(Bruges, 1523 - Florence, 1605)
Pen and brush, brown ink, black and red chalk on paper
443 x 655 mm (17.44 x 25.79 inches)
- Reference Number: 0232
- Provenance: Private collection
A throng of horses is battling in front of the gate of an ancient city – whose glorious past is suggested by massive ruins – on a hillside. A wayfarer is peacefully walking in the woods towards the farmhouse without realising what is happening a few meters far from him, hence highlighting the contrast between the heat of the horses on the foreground and the untroubled calming landscape behind them.
The author’s long meditated executive method for this extraordinary drawing alone confirms its exceptional value: it is made of a series of drawings that have been individually elaborated and then glued together on a cardboard. This resulted in a collage on which the artist then continued drawing in pen and paintbrush in order to conceal the executive difficulty of such a project. This means reveals the cultural background of our drawing: in chapter XXVI of the First Book of The Courtier, Baldassar Castiglione writes: “I find one universal rule, which seems to me worth more in this matter than any other in all things human that are done or said, and that is to avoid affectation to the uttermost and as it were a very sharp and dangerous rock; and, to use possibly a new word, to practise in everything a certain nonchalance, that shall conceal design and show that what is done and said is done without effort and almost without thought. From this I believe grace is in large measure derived; because everyone knows the difficulty of those things that are rare and well done, and therefore facility in them excites the highest admiration”. The aim of art is to pretend nonchalance instead of showing the elaborate structure and difficulties, in other words to make something that is actually complicate look simple: in our drawing the value of the artist is in the confidence of the project’s development and in the mastering of the various technique (pen, aquarelle, black and red pencils are visible). This drawing was made at the end of the Renaissance, and it seems that the great mastery of one of the highest moment of the European culture is being passed down through our artwork.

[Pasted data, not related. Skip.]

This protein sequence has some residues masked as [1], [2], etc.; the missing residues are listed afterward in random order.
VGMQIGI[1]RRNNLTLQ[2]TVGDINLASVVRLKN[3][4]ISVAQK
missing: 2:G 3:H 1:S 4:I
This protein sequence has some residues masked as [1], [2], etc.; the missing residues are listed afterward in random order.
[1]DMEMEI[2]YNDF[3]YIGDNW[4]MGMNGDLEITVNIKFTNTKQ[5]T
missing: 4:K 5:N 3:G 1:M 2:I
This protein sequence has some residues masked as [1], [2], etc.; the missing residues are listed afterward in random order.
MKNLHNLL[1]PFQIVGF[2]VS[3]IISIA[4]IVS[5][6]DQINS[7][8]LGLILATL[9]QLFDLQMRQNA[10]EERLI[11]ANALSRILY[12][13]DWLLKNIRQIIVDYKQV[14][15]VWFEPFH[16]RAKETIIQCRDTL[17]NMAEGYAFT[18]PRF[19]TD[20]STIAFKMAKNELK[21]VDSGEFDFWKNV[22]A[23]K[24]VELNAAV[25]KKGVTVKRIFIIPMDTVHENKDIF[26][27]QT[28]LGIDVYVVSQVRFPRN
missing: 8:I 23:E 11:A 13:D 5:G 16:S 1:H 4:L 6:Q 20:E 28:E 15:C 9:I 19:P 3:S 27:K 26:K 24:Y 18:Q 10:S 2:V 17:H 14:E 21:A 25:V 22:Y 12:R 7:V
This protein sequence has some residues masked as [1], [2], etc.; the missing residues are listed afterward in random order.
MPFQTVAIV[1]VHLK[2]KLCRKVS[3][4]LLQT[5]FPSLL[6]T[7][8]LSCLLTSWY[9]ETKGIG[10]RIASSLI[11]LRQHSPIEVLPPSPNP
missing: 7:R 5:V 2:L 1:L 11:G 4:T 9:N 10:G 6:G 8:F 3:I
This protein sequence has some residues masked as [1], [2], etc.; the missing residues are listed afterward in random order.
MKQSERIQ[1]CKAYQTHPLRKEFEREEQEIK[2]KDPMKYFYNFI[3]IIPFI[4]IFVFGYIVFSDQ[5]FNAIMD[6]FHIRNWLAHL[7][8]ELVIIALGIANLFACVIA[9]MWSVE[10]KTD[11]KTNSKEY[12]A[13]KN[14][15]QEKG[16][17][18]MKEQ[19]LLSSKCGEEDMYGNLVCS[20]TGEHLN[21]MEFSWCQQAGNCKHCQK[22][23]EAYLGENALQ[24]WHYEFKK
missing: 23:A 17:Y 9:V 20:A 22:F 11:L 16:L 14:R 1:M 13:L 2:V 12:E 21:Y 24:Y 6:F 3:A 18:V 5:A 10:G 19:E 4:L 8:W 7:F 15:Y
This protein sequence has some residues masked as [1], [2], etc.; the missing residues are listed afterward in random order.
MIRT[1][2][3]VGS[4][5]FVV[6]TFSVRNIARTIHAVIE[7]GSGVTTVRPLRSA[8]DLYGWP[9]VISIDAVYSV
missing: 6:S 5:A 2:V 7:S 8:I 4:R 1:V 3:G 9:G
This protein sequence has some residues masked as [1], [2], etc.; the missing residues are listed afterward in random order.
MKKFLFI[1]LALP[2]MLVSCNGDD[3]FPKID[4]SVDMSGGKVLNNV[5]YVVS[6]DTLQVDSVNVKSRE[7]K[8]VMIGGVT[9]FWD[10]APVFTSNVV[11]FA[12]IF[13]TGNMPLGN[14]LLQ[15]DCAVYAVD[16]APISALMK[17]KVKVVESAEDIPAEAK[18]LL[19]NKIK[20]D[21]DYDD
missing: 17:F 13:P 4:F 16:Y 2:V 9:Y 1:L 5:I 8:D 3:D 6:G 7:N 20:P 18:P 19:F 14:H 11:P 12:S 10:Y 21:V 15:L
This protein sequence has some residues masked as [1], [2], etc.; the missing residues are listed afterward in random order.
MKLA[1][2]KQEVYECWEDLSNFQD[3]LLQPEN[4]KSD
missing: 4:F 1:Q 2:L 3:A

Our drawing can undoubtedly be assigned to the Flemish painter Jan Van der Straet (commonly known as Giovanni Stradano), who began his training in Antwerp and was active for over 50 years in Florence in the service of the Medici court from the years of Cosimo I to those of the Grand Duke Ferdinando. This attribution is supported by the tangible similarity between the profiles of the horses in the foreground and those of a smaller study today part of the collections of the Uffizi showing his signature (inv. 863 Orn. See A. Baroni Vannucci, Jan van der Straet detto Giovanni Stradano: flandrus pictor et inventor, Milan 1997, pp. 261-262, n. 368). The study of the Uffizi collection belongs to a series of sheets, made by Stradano, that had to be reproduced in etching by Hendrick Goltzius and Adriaen Collaert for the volume Equile Ioannis Austriaci Caroli V. Imp. F., dedicated to the horses of Don John of Austria, son of the Emperor. The Flemish painter depicted the horses live and then complicated their poses rethinking them in unnatural twists, close to the coursers of the battle scenes he had frescoed in the rooms of Palazzo Vecchio. As far as the style is concerned, Stradaro is the perfect representative of the Mannerism: the explosive energy of the drawing, inspired by Michelangelo and Leonardo’s models, becomes the formal feature of his art and assumes an autonomous value – and this incredible collage of re-used sheets must not be considered as a preparatory study, but as a finished artwork to display and sell. The nervous pen line and the vivid highlights made with a brushstrokes and diluted ink show the devotion of the Flemish master to the Tuscan tradition, from Rosso Fiorentino to Vasari. And yet as said in the contrast between the foreground and the background there is an extremely typical concept of the Renaissance and the Neo-Platonism. The horses’ feral violence represents the challenges of the existence on Earth, and therefore the challenges of the body; on the contrary, the peace of the landscape in the distance, which has been humanized and ennobled by ruins, towers and farmhouses, reveals the peace of the spirit that, just as the wayfarer, is apparently walking away from the torments of life. These are the same years of Michelangelo’s last considerations written in his Rhymes: and it seems that sheets like ours reveal the same mood, elevated with contrasts, of the poem “Well-nigh my voyage now is overpast”.